The chart below shows the minimum number of votes each candidate would need to win a seat in each district scenario. In almost all district scenarios, candidates would need around 20,000 to 30,000 votes to win; that’s one-quarter or less of the minimum 125,000 votes they would need to win under current rules.

Original Sightline Institute graphic, used under its free use policy.

The lower threshold to win guarantees greater ideological diversity on the council, because candidates with minority views can win a seat by appealing to the tens of thousands of voters who share those views, rather than trying to reach more than one-hundred-thousand voters. It also might make it easier for new candidates to enter the race. A community organizer without broad name recognition or a big rolodex might be able to round up 30,000 votes in North and East Portland. Changing to any of the district options below might usher in a new crop of council candidates.

Portland scenarios

That covers the voting methods and explains the thresholds to win, now let’s map out some scenarios for Portland—specific combinations of district and election methods, and how they would affect representation of people of color, women, and East Portlanders—all groups chronically under-represented on city council. The multi-member district scenarios below all assume ranked-choice voting or cohesive cumulative voting, and all assume people of color all vote for candidates of color. While this is, of course, not necessarily true because people of color are not monolithic, using the same assumption across scenarios makes it possible to compare them against each other in terms of potential diversity of representation. Other assumptions for all scenarios are listed in the appendix. We’ll look at:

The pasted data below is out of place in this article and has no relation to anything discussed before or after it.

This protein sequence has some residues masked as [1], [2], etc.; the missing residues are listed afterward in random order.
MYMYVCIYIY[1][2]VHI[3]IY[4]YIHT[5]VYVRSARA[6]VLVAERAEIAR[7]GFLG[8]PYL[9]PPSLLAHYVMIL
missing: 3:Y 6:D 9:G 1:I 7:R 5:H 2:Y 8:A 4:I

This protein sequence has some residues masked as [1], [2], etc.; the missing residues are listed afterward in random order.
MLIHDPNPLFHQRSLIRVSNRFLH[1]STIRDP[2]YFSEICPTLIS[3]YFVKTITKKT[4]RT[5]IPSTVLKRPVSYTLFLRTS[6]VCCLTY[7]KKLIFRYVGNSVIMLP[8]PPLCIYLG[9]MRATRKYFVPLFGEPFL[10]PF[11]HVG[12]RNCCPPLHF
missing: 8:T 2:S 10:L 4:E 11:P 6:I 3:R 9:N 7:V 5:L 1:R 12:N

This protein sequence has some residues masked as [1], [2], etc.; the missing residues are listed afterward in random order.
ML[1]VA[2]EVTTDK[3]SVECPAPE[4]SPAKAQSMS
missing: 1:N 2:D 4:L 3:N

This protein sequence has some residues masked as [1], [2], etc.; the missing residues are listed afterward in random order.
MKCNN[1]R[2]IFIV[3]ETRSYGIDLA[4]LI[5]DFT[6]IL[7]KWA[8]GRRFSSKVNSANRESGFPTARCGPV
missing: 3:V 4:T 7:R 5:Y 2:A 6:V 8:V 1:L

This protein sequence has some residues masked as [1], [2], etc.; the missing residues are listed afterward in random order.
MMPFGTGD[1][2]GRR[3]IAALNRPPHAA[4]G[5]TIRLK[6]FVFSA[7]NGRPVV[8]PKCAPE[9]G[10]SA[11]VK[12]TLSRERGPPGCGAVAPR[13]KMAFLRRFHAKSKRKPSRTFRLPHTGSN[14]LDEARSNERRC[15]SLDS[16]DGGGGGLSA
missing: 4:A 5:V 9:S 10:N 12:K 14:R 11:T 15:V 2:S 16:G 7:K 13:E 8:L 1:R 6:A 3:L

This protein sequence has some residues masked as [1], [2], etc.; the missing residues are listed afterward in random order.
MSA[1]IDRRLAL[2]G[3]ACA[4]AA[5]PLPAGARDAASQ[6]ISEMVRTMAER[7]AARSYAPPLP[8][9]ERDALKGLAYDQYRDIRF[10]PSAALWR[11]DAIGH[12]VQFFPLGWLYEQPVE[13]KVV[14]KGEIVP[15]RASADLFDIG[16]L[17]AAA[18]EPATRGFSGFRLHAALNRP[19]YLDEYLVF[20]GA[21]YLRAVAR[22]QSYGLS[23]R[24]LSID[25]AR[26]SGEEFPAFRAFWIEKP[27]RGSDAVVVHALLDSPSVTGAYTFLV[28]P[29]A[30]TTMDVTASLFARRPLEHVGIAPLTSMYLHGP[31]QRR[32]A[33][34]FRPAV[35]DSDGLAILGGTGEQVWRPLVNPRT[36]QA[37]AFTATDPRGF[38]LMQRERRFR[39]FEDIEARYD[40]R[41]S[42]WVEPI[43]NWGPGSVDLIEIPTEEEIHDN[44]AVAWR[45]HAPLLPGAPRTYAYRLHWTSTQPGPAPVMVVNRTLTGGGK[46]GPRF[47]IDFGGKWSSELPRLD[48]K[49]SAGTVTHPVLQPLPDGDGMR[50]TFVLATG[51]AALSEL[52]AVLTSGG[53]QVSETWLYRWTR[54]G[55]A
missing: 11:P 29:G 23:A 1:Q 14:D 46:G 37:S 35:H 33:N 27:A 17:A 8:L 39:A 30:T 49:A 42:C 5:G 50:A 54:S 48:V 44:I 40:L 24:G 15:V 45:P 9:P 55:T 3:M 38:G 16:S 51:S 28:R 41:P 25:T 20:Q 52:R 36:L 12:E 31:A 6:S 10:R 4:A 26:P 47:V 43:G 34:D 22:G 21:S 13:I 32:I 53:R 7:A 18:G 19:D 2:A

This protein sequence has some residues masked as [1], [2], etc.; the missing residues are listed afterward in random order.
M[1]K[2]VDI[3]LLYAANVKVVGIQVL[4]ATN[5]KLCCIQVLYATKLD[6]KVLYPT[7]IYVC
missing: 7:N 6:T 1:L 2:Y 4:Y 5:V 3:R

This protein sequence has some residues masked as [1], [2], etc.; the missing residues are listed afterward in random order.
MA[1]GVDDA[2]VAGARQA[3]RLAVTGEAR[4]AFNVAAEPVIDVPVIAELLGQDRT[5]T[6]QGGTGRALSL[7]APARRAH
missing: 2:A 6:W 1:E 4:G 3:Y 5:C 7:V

• The status quo: Current council makeup of four at-large numbered seats
  • Single-member districts
    • Four districts, each with one councilor
    • Six districts, each with one councilor
    • Eight districts, each with one councilor
  • Multi-member districts
    • One city-wide four-member district
    • Two districts with three members each (six councilors total)
    • Two districts with four members each (eight councilors total)
    • A three-member district and a five-member district (eight councilors total)
    • Three districts with two or three members each

In all of the maps below, each dot equals 50 people counted in the 2010 census, color-coded by census categories of race and ethnicity:

Blue dots are non-Hispanic African-Americans;
red dots are Asians, Hawaiians, or Pacific Islanders;
yellow dots are Latinos or Hispanics;
orange dots are Native Americans; and
green dots are non-Hispanic whites.

The result is a visual depiction of where people are densely concentrated within Portland (The Pearl), which neighborhoods are mostly white (Southwest), which have a larger African-American population (North Portland), and which have larger Asian and Latino populations (East Portland).

Current council: Four at-large numbered seats

Portland uses at-large numbered seats to elect each of the four councilors. The council’s fifth member, the mayor, is also elected at-large. Voters vote for one candidate for each seat. Even though there are two council seats available in an election year, voters don’t have the option to choose their favorite two candidates, but must choose one from one list and one from the other. For example, in 2012 some voters might have wanted to vote for both the women on the ballot—Amanda Fritz and Mary Nolan. But voters were forced to choose just one because they were running for the same numbered seat.